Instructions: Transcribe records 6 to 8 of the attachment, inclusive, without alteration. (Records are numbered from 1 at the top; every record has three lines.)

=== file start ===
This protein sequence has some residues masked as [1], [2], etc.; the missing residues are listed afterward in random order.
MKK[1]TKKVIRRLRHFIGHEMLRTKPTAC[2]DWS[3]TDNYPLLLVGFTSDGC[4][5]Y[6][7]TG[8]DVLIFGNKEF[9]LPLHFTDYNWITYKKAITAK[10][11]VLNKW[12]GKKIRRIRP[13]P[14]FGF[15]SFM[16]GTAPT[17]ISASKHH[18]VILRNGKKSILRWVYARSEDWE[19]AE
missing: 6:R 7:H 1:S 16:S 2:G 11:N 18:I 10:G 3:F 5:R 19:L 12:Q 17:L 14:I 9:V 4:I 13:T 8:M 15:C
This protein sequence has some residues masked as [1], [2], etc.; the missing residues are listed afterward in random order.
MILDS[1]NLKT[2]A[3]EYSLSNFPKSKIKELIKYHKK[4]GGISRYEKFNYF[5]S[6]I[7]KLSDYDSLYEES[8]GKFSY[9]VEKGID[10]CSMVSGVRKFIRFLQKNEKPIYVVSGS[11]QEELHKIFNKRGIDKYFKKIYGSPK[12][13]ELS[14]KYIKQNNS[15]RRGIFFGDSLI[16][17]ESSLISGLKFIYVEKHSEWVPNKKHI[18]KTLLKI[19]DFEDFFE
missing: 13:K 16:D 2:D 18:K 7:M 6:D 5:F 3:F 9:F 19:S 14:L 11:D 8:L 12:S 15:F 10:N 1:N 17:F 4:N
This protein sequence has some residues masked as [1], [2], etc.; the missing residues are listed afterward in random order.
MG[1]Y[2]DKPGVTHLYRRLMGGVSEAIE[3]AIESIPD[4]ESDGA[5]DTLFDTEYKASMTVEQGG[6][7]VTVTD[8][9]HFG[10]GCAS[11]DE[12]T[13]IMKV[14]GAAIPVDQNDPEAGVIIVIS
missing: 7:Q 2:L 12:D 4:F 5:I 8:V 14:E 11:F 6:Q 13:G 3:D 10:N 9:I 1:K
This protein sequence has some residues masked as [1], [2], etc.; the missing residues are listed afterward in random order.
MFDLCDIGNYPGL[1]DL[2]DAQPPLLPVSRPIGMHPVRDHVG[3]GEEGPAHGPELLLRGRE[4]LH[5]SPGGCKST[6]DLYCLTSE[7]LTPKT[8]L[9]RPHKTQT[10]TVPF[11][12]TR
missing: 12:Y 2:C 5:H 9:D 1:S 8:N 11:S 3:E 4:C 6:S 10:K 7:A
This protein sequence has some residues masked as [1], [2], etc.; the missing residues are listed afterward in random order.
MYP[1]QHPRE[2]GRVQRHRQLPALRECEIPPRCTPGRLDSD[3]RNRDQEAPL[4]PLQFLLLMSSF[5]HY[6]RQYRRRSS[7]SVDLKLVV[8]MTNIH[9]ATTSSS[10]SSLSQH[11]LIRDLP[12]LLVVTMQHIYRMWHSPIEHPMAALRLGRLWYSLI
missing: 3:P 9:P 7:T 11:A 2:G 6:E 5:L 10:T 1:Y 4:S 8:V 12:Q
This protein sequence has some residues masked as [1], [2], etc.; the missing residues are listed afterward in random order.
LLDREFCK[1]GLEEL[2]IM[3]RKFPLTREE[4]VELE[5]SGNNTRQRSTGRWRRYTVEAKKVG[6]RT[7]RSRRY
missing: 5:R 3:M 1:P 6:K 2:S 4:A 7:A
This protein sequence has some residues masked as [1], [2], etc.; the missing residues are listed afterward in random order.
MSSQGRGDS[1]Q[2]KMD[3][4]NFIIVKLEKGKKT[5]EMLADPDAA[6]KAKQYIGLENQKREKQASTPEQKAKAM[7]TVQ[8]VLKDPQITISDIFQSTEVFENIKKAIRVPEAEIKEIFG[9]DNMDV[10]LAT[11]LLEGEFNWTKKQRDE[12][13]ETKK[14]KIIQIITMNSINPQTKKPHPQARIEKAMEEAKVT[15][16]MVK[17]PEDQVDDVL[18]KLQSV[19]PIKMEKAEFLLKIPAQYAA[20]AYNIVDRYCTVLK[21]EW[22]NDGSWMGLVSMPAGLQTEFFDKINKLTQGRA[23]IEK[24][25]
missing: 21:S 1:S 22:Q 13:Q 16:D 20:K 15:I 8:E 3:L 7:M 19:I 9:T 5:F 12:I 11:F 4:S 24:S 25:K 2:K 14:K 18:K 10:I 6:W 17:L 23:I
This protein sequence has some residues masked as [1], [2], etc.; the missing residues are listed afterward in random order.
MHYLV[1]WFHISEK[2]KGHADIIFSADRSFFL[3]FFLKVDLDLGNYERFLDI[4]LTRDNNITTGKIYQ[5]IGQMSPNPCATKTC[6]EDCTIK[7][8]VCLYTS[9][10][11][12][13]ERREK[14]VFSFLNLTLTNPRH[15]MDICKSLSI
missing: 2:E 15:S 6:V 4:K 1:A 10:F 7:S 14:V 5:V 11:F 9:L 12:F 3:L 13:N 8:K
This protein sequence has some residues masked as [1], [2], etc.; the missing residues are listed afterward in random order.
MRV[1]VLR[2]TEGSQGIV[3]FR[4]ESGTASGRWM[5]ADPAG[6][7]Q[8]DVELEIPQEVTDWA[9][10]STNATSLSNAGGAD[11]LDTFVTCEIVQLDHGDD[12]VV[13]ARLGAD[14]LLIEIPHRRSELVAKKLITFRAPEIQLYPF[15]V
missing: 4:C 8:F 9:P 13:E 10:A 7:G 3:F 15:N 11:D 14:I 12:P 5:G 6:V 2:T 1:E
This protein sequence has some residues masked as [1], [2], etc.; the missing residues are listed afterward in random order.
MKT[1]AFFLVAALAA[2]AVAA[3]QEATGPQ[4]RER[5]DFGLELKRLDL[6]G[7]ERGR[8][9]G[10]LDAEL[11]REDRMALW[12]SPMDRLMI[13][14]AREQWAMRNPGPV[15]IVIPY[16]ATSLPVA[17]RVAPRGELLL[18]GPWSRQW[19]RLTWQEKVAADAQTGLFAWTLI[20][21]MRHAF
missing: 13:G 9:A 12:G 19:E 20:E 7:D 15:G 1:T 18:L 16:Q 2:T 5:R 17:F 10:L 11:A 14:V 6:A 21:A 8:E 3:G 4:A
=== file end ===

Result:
This protein sequence has some residues masked as [1], [2], etc.; the missing residues are listed afterward in random order.
LLDREFCK[1]GLEEL[2]IM[3]RKFPLTREE[4]VELE[5]SGNNTRQRSTGRWRRYTVEAKKVG[6]RT[7]RSRRY
missing: 5:R 3:M 1:P 6:K 2:S 4:A 7:A
This protein sequence has some residues masked as [1], [2], etc.; the missing residues are listed afterward in random order.
MSSQGRGDS[1]Q[2]KMD[3][4]NFIIVKLEKGKKT[5]EMLADPDAA[6]KAKQYIGLENQKREKQASTPEQKAKAM[7]TVQ[8]VLKDPQITISDIFQSTEVFENIKKAIRVPEAEIKEIFG[9]DNMDV[10]LAT[11]LLEGEFNWTKKQRDE[12][13]ETKK[14]KIIQIITMNSINPQTKKPHPQARIEKAMEEAKVT[15][16]MVK[17]PEDQVDDVL[18]KLQSV[19]PIKMEKAEFLLKIPAQYAA[20]AYNIVDRYCTVLK[21]EW[22]NDGSWMGLVSMPAGLQTEFFDKINKLTQGRA[23]IEK[24][25]
missing: 21:S 1:S 22:Q 13:Q 16:D 20:K 15:I 8:E 3:L 7:M 19:I 9:T 5:F 12:I 11:F 4:S 24:S 25:K 2:K 14:K 18:K 10:I 6:W 17:L 23:I
This protein sequence has some residues masked as [1], [2], etc.; the missing residues are listed afterward in random order.
MHYLV[1]WFHISEK[2]KGHADIIFSADRSFFL[3]FFLKVDLDLGNYERFLDI[4]LTRDNNITTGKIYQ[5]IGQMSPNPCATKTC[6]EDCTIK[7][8]VCLYTS[9][10][11][12][13]ERREK[14]VFSFLNLTLTNPRH[15]MDICKSLSI
missing: 2:E 15:S 6:V 4:K 1:A 10:F 7:S 14:V 5:V 11:F 9:L 12:F 3:L 13:N 8:K